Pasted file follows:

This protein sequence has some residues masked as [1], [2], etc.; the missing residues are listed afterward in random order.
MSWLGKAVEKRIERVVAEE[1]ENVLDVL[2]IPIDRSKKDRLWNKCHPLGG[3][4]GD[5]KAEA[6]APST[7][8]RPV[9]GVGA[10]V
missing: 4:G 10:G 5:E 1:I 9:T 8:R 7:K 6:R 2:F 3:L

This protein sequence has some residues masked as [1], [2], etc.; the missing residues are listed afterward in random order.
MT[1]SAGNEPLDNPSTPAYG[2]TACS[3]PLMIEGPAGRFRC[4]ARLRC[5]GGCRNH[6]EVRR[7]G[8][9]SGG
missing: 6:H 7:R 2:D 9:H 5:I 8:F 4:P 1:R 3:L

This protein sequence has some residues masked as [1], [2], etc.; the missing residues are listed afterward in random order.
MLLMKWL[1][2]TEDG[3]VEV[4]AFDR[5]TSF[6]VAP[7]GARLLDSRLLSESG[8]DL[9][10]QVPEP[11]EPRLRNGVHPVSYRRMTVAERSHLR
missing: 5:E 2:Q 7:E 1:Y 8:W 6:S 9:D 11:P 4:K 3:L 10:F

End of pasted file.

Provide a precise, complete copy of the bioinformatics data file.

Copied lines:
This protein sequence has some residues masked as [1], [2], etc.; the missing residues are listed afterward in random order.
MSWLGKAVEKRIERVVAEE[1]ENVLDVL[2]IPIDRSKKDRLWNKCHPLGG[3][4]GD[5]KAEA[6]APST[7][8]RPV[9]GVGA[10]V
missing: 4:G 10:G 5:E 1:I 9:T 8:R 7:K 6:R 2:F 3:L

This protein sequence has some residues masked as [1], [2], etc.; the missing residues are listed afterward in random order.
MT[1]SAGNEPLDNPSTPAYG[2]TACS[3]PLMIEGPAGRFRC[4]ARLRC[5]GGCRNH[6]EVRR[7]G[8][9]SGG
missing: 6:H 7:R 2:D 9:H 5:I 8:F 4:P 1:R 3:L

This protein sequence has some residues masked as [1], [2], etc.; the missing residues are listed afterward in random order.
MLLMKWL[1][2]TEDG[3]VEV[4]AFDR[5]TSF[6]VAP[7]GARLLDSRLLSESG[8]DL[9][10]QVPEP[11]EPRLRNGVHPVSYRRMTVAERSHLR
missing: 5:E 2:Q 7:E 1:Y 8:W 6:S 9:D 11:P 4:K 3:L 10:F